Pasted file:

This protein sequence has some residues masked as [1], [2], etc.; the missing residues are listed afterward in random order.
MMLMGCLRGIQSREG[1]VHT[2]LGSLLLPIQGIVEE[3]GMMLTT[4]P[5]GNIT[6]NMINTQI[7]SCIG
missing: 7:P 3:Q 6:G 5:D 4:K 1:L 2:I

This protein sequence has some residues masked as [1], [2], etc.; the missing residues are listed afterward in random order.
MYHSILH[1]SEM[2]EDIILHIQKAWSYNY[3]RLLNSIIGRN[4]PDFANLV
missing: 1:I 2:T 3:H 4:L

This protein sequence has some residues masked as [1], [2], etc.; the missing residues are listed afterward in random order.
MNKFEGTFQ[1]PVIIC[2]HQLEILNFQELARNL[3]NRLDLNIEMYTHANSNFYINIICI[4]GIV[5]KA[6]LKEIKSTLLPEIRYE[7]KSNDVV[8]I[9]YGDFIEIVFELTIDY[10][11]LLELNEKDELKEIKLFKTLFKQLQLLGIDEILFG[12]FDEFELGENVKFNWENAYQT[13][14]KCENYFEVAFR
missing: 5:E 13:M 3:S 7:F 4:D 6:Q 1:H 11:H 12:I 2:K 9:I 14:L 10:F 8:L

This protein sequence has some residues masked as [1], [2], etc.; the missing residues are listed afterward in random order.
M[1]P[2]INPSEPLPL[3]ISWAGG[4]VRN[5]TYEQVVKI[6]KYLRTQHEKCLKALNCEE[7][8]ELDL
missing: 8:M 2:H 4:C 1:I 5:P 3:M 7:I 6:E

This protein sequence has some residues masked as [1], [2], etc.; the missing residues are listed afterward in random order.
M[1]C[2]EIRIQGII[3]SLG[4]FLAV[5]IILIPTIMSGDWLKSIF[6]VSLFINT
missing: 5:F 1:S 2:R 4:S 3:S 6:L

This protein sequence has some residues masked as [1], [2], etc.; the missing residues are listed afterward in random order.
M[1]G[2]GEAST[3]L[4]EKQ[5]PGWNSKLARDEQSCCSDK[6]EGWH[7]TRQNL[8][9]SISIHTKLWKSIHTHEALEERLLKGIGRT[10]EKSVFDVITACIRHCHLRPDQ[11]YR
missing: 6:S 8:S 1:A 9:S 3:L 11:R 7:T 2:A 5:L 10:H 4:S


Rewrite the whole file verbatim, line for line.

This protein sequence has some residues masked as [1], [2], etc.; the missing residues are listed afterward in random order.
MMLMGCLRGIQSREG[1]VHT[2]LGSLLLPIQGIVEE[3]GMMLTT[4]P[5]GNIT[6]NMINTQI[7]SCIG
missing: 7:P 3:Q 6:G 5:D 4:K 1:L 2:I

This protein sequence has some residues masked as [1], [2], etc.; the missing residues are listed afterward in random order.
MYHSILH[1]SEM[2]EDIILHIQKAWSYNY[3]RLLNSIIGRN[4]PDFANLV
missing: 1:I 2:T 3:H 4:L

This protein sequence has some residues masked as [1], [2], etc.; the missing residues are listed afterward in random order.
MNKFEGTFQ[1]PVIIC[2]HQLEILNFQELARNL[3]NRLDLNIEMYTHANSNFYINIICI[4]GIV[5]KA[6]LKEIKSTLLPEIRYE[7]KSNDVV[8]I[9]YGDFIEIVFELTIDY[10][11]LLELNEKDELKEIKLFKTLFKQLQLLGIDEILFG[12]FDEFELGENVKFNWENAYQT[13][14]KCENYFEVAFR
missing: 5:E 13:M 3:S 7:F 4:D 6:Q 1:H 11:H 12:I 2:K 9:I 14:L 10:F 8:L

This protein sequence has some residues masked as [1], [2], etc.; the missing residues are listed afterward in random order.
M[1]P[2]INPSEPLPL[3]ISWAGG[4]VRN[5]TYEQVVKI[6]KYLRTQHEKCLKALNCEE[7][8]ELDL
missing: 8:M 2:H 4:C 1:I 5:P 3:M 7:I 6:E

This protein sequence has some residues masked as [1], [2], etc.; the missing residues are listed afterward in random order.
M[1]C[2]EIRIQGII[3]SLG[4]FLAV[5]IILIPTIMSGDWLKSIF[6]VSLFINT
missing: 5:F 1:S 2:R 4:S 3:S 6:L

This protein sequence has some residues masked as [1], [2], etc.; the missing residues are listed afterward in random order.
M[1]G[2]GEAST[3]L[4]EKQ[5]PGWNSKLARDEQSCCSDK[6]EGWH[7]TRQNL[8][9]SISIHTKLWKSIHTHEALEERLLKGIGRT[10]EKSVFDVITACIRHCHLRPDQ[11]YR
missing: 6:S 8:S 1:A 9:S 3:L 11:R 7:T 2:A 5:L 10:H 4:S